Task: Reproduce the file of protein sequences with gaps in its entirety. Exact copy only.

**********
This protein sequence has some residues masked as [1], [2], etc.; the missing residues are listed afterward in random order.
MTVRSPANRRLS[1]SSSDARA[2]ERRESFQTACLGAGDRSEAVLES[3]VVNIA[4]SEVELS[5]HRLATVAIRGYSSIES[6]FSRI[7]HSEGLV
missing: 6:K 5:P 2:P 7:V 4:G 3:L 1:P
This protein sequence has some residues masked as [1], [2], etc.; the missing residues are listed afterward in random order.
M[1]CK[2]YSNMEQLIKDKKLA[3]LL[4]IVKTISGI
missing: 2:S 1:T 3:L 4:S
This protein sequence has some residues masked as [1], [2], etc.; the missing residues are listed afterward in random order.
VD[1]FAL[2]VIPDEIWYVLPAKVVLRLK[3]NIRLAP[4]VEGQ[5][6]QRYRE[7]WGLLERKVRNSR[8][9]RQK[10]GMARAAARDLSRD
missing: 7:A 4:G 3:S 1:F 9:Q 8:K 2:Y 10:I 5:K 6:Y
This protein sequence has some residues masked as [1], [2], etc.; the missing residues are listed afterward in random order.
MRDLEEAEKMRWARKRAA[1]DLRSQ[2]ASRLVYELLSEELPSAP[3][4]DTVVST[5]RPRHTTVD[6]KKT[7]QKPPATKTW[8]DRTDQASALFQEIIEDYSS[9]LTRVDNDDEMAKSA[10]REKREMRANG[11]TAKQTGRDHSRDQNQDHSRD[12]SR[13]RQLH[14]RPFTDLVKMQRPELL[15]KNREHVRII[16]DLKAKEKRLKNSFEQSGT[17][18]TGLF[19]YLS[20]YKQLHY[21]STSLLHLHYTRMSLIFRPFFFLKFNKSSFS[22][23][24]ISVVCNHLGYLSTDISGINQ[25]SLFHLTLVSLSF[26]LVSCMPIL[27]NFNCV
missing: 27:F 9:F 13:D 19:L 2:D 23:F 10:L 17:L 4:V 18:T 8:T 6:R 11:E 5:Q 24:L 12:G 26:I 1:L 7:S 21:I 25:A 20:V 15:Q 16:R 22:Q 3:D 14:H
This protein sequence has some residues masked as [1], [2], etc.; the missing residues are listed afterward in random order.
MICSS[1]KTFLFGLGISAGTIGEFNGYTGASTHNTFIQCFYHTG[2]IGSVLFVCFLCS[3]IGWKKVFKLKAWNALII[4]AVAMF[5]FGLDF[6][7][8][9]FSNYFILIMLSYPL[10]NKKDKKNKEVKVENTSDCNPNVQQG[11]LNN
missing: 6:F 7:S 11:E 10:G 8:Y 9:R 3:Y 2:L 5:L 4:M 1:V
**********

This protein sequence has some residues masked as [1], [2], etc.; the missing residues are listed afterward in random order.
MTVRSPANRRLS[1]SSSDARA[2]ERRESFQTACLGAGDRSEAVLES[3]VVNIA[4]SEVELS[5]HRLATVAIRGYSSIES[6]FSRI[7]HSEGLV
missing: 6:K 5:P 2:P 7:V 4:G 3:L 1:P
This protein sequence has some residues masked as [1], [2], etc.; the missing residues are listed afterward in random order.
M[1]CK[2]YSNMEQLIKDKKLA[3]LL[4]IVKTISGI
missing: 2:S 1:T 3:L 4:S
This protein sequence has some residues masked as [1], [2], etc.; the missing residues are listed afterward in random order.
VD[1]FAL[2]VIPDEIWYVLPAKVVLRLK[3]NIRLAP[4]VEGQ[5][6]QRYRE[7]WGLLERKVRNSR[8][9]RQK[10]GMARAAARDLSRD
missing: 7:A 4:G 3:S 1:F 9:Q 8:K 2:Y 10:I 5:K 6:Y
This protein sequence has some residues masked as [1], [2], etc.; the missing residues are listed afterward in random order.
MRDLEEAEKMRWARKRAA[1]DLRSQ[2]ASRLVYELLSEELPSAP[3][4]DTVVST[5]RPRHTTVD[6]KKT[7]QKPPATKTW[8]DRTDQASALFQEIIEDYSS[9]LTRVDNDDEMAKSA[10]REKREMRANG[11]TAKQTGRDHSRDQNQDHSRD[12]SR[13]RQLH[14]RPFTDLVKMQRPELL[15]KNREHVRII[16]DLKAKEKRLKNSFEQSGT[17][18]TGLF[19]YLS[20]YKQLHY[21]STSLLHLHYTRMSLIFRPFFFLKFNKSSFS[22][23][24]ISVVCNHLGYLSTDISGINQ[25]SLFHLTLVSLSF[26]LVSCMPIL[27]NFNCV
missing: 27:F 9:F 13:D 19:L 2:D 23:F 10:L 17:L 4:V 18:T 8:T 6:R 11:E 5:Q 24:L 12:G 26:I 1:L 7:S 21:I 25:A 20:V 15:Q 16:R 22:Q 3:D 14:H
This protein sequence has some residues masked as [1], [2], etc.; the missing residues are listed afterward in random order.
MICSS[1]KTFLFGLGISAGTIGEFNGYTGASTHNTFIQCFYHTG[2]IGSVLFVCFLCS[3]IGWKKVFKLKAWNALII[4]AVAMF[5]FGLDF[6][7][8][9]FSNYFILIMLSYPL[10]NKKDKKNKEVKVENTSDCNPNVQQG[11]LNN
missing: 6:F 7:S 11:E 10:G 8:Y 9:R 3:Y 2:L 5:L 4:M 1:V